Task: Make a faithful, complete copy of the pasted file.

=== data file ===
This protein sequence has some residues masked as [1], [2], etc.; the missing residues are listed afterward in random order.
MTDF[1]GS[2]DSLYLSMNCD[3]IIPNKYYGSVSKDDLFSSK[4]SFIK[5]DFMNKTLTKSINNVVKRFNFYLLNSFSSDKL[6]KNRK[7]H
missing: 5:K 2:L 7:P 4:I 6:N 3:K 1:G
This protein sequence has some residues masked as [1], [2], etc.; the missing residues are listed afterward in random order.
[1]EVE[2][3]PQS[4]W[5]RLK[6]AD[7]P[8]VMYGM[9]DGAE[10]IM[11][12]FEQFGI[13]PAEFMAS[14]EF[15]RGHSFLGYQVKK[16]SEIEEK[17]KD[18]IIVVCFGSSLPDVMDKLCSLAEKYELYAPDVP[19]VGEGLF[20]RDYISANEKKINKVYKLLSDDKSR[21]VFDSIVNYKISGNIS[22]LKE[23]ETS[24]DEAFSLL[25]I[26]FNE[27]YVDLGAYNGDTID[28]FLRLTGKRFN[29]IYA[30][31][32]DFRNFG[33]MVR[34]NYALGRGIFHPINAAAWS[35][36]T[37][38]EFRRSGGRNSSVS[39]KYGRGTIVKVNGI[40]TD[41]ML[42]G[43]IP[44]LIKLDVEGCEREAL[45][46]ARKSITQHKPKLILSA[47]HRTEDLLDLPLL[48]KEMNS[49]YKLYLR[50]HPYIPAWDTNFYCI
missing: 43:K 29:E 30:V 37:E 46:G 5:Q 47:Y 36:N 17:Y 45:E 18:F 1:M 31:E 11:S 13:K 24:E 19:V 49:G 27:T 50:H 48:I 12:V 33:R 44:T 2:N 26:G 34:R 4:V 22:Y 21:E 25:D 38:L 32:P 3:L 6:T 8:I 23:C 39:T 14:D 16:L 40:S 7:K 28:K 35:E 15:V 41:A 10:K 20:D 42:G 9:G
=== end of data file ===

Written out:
This protein sequence has some residues masked as [1], [2], etc.; the missing residues are listed afterward in random order.
MTDF[1]GS[2]DSLYLSMNCD[3]IIPNKYYGSVSKDDLFSSK[4]SFIK[5]DFMNKTLTKSINNVVKRFNFYLLNSFSSDKL[6]KNRK[7]H
missing: 5:K 2:L 7:P 4:I 6:N 3:K 1:G
This protein sequence has some residues masked as [1], [2], etc.; the missing residues are listed afterward in random order.
[1]EVE[2][3]PQS[4]W[5]RLK[6]AD[7]P[8]VMYGM[9]DGAE[10]IM[11][12]FEQFGI[13]PAEFMAS[14]EF[15]RGHSFLGYQVKK[16]SEIEEK[17]KD[18]IIVVCFGSSLPDVMDKLCSLAEKYELYAPDVP[19]VGEGLF[20]RDYISANEKKINKVYKLLSDDKSR[21]VFDSIVNYKISGNIS[22]LKE[23]ETS[24]DEAFSLL[25]I[26]FNE[27]YVDLGAYNGDTID[28]FLRLTGKRFN[29]IYA[30][31][32]DFRNFG[33]MVR[34]NYALGRGIFHPINAAAWS[35][36]T[37][38]EFRRSGGRNSSVS[39]KYGRGTIVKVNGI[40]TD[41]ML[42]G[43]IP[44]LIKLDVEGCEREAL[45][46]ARKSITQHKPKLILSA[47]HRTEDLLDLPLL[48]KEMNS[49]YKLYLR[50]HPYIPAWDTNFYCI
missing: 43:K 29:E 30:V 37:E 46:G 5:Q 47:Y 36:N 17:Y 45:E 18:F 1:M 31:E 11:S 13:K 24:E 19:V 49:G 27:T 50:H 48:I 12:V 33:R 44:T 2:N 26:G 34:R 4:V 22:Y 21:E 25:D 38:L 32:P 3:L 6:T 8:I 23:C 39:T 14:D 16:L 40:S 7:K 28:K 35:E 15:V 41:A 10:K 20:D 42:G 9:G